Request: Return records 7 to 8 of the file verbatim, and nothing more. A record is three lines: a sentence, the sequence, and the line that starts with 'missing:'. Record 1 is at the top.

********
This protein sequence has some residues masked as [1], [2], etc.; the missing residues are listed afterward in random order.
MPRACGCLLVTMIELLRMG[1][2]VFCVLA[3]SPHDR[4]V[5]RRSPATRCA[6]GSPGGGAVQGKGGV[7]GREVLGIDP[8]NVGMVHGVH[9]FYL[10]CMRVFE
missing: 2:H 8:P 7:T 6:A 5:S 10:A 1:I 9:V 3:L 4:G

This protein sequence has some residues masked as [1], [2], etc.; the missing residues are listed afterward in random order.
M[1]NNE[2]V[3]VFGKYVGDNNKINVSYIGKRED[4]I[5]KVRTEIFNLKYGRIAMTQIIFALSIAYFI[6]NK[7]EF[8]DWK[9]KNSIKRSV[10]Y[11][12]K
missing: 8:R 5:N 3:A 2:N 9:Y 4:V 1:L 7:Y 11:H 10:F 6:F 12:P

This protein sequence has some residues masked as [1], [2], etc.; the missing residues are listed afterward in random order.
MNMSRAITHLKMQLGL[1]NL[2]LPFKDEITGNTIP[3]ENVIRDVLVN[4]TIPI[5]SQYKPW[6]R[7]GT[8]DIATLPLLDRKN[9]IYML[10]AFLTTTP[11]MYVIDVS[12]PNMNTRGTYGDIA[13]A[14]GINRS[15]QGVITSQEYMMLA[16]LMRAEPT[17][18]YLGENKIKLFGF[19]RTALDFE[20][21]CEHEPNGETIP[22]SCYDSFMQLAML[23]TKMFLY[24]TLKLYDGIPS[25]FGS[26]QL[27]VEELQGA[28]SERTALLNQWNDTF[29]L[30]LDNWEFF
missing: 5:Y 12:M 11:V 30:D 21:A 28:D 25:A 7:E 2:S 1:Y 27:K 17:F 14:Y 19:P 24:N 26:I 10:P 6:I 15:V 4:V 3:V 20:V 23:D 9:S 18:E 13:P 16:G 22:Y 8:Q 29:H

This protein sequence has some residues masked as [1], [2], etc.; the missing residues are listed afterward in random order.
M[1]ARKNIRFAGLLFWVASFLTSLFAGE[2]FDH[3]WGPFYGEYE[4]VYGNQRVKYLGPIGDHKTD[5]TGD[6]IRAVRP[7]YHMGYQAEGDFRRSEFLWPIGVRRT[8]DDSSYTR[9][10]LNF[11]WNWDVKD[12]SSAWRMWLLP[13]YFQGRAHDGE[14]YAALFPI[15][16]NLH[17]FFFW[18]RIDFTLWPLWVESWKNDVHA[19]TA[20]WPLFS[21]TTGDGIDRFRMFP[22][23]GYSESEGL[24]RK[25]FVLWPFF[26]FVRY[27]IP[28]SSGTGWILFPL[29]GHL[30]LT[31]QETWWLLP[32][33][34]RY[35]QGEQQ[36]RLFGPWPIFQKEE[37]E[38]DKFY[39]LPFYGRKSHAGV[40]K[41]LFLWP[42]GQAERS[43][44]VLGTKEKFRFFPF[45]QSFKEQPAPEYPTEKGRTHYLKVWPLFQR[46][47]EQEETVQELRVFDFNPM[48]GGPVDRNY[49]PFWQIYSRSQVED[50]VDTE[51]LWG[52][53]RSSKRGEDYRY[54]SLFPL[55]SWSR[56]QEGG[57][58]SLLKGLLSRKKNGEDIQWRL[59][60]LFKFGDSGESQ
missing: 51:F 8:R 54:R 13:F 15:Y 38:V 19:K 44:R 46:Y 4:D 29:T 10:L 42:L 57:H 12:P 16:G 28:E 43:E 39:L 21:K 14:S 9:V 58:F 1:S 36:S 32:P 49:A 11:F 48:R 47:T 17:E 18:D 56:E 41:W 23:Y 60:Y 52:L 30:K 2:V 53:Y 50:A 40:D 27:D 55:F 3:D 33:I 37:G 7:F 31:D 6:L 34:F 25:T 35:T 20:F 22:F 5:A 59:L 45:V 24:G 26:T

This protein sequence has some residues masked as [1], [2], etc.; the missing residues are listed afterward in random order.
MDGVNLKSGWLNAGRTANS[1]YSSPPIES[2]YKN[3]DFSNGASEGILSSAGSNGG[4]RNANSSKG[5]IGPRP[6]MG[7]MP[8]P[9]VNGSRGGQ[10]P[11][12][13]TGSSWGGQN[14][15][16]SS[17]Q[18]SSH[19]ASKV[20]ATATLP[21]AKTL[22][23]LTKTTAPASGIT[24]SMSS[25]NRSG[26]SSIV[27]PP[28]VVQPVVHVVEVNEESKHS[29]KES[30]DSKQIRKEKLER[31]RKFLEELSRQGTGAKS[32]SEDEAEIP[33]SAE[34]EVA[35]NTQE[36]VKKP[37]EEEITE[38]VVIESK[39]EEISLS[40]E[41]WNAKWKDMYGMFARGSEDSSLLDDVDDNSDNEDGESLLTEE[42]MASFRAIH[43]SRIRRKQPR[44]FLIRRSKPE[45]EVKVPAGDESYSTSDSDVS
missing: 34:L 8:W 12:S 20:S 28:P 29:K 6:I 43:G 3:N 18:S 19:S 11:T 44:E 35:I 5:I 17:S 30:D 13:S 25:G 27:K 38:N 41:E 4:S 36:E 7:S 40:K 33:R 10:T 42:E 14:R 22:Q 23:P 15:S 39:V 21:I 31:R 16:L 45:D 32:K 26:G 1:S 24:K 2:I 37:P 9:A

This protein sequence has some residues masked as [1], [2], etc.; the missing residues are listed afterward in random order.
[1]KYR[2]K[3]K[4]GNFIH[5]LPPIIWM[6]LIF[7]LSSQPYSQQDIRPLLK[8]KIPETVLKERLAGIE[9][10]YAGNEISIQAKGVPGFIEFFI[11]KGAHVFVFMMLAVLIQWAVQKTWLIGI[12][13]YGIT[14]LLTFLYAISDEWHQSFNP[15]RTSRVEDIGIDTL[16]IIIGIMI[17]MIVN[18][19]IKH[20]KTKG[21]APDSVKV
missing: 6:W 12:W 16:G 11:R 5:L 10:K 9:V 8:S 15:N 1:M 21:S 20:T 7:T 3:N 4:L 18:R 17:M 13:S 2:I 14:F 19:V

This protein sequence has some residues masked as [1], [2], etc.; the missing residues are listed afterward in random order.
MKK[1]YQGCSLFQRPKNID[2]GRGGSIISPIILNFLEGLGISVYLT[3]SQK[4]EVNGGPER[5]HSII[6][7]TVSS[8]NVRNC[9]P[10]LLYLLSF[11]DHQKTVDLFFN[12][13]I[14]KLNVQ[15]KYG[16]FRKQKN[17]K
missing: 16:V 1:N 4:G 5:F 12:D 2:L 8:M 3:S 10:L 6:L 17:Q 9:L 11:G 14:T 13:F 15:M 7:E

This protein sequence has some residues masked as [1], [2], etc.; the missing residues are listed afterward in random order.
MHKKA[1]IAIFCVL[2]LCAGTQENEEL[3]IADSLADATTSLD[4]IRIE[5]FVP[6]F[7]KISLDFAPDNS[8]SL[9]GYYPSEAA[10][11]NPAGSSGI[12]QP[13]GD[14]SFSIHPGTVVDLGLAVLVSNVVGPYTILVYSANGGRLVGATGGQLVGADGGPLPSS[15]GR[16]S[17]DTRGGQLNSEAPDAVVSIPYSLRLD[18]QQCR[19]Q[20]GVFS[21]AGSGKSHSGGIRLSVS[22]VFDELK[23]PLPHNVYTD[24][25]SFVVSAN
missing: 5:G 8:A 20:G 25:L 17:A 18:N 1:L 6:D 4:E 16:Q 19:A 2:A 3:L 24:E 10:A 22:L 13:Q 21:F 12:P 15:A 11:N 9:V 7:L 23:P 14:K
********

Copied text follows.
This protein sequence has some residues masked as [1], [2], etc.; the missing residues are listed afterward in random order.
MKK[1]YQGCSLFQRPKNID[2]GRGGSIISPIILNFLEGLGISVYLT[3]SQK[4]EVNGGPER[5]HSII[6][7]TVSS[8]NVRNC[9]P[10]LLYLLSF[11]DHQKTVDLFFN[12][13]I[14]KLNVQ[15]KYG[16]FRKQKN[17]K
missing: 16:V 1:N 4:G 5:F 12:D 2:L 8:M 3:S 10:L 6:L 17:Q 9:L 11:G 14:T 13:F 15:M 7:E

This protein sequence has some residues masked as [1], [2], etc.; the missing residues are listed afterward in random order.
MHKKA[1]IAIFCVL[2]LCAGTQENEEL[3]IADSLADATTSLD[4]IRIE[5]FVP[6]F[7]KISLDFAPDNS[8]SL[9]GYYPSEAA[10][11]NPAGSSGI[12]QP[13]GD[14]SFSIHPGTVVDLGLAVLVSNVVGPYTILVYSANGGRLVGATGGQLVGADGGPLPSS[15]GR[16]S[17]DTRGGQLNSEAPDAVVSIPYSLRLD[18]QQCR[19]Q[20]GVFS[21]AGSGKSHSGGIRLSVS[22]VFDELK[23]PLPHNVYTD[24][25]SFVVSAN
missing: 5:G 8:A 20:G 25:L 17:A 18:N 1:L 6:D 4:E 16:Q 19:A 2:A 3:L 24:E 10:A 22:L 13:Q 21:F 12:P 15:A 11:N 9:V 7:L 23:P 14:K